Historical Index is dedicated to providing accurate and trustworthy information. We carefully select reputable sources and employ a rigorous fact-checking process to maintain the highest standards. To learn more about our commitment to accuracy, read our editorial process.
Amanda Holland
By Amanda Holland
With career experiences that have used both math and grammar, Amanda Holland is a freelance writer and Historical Index contributor. She spent several years as a signals analyst for the Defense Department, creating and editing reports for the intelligence community. After having two children, Amanda transitioned to freelance writing, allowing her to balance her passion for crafting content with her family life. In her free time, she enjoys reading, baking, and playing video games.
Discussion Comments
By anon1005303 — On Jul 31, 2021

The word Hashashin is an Arabic word, used by Iranians (Hashashin group). The Assassins carried out targeted killings in order to defend their land and regional policies and to suppress the oppressors.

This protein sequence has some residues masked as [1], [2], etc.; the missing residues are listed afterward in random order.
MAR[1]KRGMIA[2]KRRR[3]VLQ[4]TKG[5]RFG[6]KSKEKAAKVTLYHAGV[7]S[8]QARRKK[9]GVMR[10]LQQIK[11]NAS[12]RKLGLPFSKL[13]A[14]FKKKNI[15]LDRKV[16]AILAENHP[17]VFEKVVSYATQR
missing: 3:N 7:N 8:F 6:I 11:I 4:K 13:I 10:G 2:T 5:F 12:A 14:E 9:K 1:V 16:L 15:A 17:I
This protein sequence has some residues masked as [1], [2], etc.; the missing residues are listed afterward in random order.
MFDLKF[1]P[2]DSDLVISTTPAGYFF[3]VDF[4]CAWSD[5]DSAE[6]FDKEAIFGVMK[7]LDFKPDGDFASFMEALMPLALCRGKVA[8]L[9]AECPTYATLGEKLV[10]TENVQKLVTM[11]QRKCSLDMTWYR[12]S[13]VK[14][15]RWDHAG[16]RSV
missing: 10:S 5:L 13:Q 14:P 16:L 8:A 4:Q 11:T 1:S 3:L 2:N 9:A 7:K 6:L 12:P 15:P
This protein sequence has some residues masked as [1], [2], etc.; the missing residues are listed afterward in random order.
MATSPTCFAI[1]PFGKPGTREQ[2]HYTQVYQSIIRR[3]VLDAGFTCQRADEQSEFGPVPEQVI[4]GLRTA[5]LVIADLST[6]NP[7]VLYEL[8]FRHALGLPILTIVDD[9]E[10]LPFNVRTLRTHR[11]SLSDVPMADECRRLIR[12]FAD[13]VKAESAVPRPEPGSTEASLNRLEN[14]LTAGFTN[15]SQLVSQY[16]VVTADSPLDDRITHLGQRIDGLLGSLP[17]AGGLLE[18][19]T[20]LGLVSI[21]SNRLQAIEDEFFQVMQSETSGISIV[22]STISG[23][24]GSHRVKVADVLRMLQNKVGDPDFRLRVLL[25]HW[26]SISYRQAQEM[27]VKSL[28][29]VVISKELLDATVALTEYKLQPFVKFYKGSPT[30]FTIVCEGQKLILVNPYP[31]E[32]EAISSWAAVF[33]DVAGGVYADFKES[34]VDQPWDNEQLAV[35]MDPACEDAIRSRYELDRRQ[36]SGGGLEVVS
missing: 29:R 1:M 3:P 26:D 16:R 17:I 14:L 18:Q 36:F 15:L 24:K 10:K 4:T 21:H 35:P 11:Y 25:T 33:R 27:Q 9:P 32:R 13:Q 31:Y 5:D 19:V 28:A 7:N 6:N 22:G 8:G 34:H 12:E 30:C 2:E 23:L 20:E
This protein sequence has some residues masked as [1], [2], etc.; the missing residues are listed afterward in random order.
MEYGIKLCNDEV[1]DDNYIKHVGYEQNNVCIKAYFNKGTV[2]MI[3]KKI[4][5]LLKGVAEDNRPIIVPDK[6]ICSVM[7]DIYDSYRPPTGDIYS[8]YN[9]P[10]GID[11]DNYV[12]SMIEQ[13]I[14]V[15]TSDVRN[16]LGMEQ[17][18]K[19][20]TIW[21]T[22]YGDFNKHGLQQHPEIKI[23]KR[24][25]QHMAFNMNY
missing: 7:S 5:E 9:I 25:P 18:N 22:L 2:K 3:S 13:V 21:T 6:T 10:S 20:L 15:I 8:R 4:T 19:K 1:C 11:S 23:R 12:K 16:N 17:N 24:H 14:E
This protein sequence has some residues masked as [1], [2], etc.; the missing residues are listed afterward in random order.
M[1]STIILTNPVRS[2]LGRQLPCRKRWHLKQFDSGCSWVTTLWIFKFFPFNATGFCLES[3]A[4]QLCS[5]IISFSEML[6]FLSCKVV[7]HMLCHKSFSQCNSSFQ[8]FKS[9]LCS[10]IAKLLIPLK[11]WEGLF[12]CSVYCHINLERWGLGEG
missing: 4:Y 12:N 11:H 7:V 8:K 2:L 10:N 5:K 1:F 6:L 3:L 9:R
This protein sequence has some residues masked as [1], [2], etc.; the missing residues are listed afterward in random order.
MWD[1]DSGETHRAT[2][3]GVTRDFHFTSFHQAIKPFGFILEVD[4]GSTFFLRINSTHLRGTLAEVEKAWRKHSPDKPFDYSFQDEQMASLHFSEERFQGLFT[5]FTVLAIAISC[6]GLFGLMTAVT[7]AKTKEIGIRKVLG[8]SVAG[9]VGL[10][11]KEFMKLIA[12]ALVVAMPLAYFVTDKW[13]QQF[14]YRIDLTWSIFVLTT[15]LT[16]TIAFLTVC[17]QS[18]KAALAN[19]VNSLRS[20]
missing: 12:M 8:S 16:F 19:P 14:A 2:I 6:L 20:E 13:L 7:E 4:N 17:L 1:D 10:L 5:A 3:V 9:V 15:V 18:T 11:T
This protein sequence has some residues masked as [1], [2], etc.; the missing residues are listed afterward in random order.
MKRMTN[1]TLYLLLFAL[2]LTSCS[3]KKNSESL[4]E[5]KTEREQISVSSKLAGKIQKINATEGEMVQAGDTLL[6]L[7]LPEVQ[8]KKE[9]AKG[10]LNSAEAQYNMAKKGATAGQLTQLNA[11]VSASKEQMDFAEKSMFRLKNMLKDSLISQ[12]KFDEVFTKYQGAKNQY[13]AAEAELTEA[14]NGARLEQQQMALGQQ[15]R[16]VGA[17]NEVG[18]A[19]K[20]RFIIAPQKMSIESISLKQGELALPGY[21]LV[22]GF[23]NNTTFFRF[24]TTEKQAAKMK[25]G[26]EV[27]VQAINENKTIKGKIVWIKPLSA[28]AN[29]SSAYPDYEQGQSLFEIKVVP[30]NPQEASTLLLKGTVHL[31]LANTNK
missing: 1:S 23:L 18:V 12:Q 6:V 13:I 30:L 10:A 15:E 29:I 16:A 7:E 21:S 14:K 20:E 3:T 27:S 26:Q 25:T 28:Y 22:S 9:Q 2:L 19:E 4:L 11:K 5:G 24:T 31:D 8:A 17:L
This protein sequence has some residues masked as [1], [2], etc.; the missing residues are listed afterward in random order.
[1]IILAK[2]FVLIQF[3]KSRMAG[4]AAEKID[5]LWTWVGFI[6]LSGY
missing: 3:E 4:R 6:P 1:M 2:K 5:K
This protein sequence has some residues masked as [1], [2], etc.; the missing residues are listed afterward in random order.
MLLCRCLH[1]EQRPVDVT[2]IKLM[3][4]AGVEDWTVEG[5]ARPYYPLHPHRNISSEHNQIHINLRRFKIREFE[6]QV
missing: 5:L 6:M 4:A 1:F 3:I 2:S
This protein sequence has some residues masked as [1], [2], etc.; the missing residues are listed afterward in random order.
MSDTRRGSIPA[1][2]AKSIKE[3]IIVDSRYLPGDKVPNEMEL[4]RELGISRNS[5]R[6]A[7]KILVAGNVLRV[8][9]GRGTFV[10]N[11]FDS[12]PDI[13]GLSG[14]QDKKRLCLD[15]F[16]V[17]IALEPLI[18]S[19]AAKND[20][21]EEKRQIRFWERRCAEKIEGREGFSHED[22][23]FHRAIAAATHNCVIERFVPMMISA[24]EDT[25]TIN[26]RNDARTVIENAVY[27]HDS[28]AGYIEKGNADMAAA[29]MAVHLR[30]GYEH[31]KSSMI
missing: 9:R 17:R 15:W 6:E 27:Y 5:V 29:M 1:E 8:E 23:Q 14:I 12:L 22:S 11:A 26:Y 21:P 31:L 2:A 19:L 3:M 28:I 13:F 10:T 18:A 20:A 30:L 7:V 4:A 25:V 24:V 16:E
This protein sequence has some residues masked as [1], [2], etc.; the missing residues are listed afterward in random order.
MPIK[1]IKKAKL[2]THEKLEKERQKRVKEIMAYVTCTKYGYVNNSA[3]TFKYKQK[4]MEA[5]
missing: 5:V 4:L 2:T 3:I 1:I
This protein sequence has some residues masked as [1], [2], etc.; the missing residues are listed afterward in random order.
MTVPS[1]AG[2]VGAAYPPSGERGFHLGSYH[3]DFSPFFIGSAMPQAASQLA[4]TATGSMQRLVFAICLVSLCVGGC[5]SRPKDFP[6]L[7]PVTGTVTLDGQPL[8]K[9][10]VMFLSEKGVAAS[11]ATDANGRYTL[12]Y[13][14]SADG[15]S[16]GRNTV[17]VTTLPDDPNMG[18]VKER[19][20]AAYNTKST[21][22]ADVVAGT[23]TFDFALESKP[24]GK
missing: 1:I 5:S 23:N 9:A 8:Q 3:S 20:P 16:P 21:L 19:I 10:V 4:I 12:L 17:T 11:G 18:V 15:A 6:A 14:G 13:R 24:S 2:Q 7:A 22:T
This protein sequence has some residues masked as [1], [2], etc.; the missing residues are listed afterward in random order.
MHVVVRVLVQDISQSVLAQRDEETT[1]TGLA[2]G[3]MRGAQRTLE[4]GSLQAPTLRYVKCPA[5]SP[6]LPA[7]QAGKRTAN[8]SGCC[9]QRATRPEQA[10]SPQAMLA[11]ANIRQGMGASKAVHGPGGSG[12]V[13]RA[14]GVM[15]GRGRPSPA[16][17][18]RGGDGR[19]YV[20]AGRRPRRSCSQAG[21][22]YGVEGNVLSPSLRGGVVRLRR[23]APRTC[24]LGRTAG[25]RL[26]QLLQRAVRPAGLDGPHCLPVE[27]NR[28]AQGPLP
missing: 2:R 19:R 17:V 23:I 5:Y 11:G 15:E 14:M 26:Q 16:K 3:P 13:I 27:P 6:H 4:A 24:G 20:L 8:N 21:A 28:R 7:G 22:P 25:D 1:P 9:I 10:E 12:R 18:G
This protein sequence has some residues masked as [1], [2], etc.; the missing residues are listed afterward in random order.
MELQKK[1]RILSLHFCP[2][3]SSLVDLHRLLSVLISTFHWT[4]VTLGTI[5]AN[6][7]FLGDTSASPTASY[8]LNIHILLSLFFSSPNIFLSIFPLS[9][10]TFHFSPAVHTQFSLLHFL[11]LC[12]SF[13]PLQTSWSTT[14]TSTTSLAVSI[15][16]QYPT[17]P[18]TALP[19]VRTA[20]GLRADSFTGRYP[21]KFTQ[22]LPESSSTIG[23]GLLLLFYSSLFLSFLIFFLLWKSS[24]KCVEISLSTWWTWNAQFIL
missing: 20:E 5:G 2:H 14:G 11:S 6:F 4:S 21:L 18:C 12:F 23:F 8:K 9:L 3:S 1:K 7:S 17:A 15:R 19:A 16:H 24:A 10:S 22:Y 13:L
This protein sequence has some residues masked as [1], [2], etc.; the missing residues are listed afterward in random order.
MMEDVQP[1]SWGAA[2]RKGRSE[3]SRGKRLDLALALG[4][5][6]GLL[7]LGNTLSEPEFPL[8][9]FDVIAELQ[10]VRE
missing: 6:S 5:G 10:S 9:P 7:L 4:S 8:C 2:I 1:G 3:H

Instead of heavy fighting and the deaths of thousands, a total assassination changed the politics of the world at that time. The Assassins had certain principles and their aim was not to be hostile to a particular religious sect such as the Sunni Muslims. So they were assassins but not terrorists.

Unfortunately, today sects from the Sunni Muslim branch, such as the Takfiris and the Wahhabis, are in favor of the genocide of the Shiite Muslims, and they consider the Iranians to be followers of Judaism and say that they should be killed. These groups have tarnished the image of Islam.

By anon999217 — On Nov 17, 2017

Salahuddin was one of few greatest heroes the world has ever known. Please don't glorify Hashashin. Salahuddin would have killed all Hashahin. He was a merciful king.

By anon997305 — On Dec 12, 2016

Hashashins were Persian not Arabs, and hashish was used first for medical purposes in Persia. The word assassin did, in fact, originate from hashashins. europeans would tell stories about hashashins but ended up pronouncing it as assassins.

By anon995673 — On May 19, 2016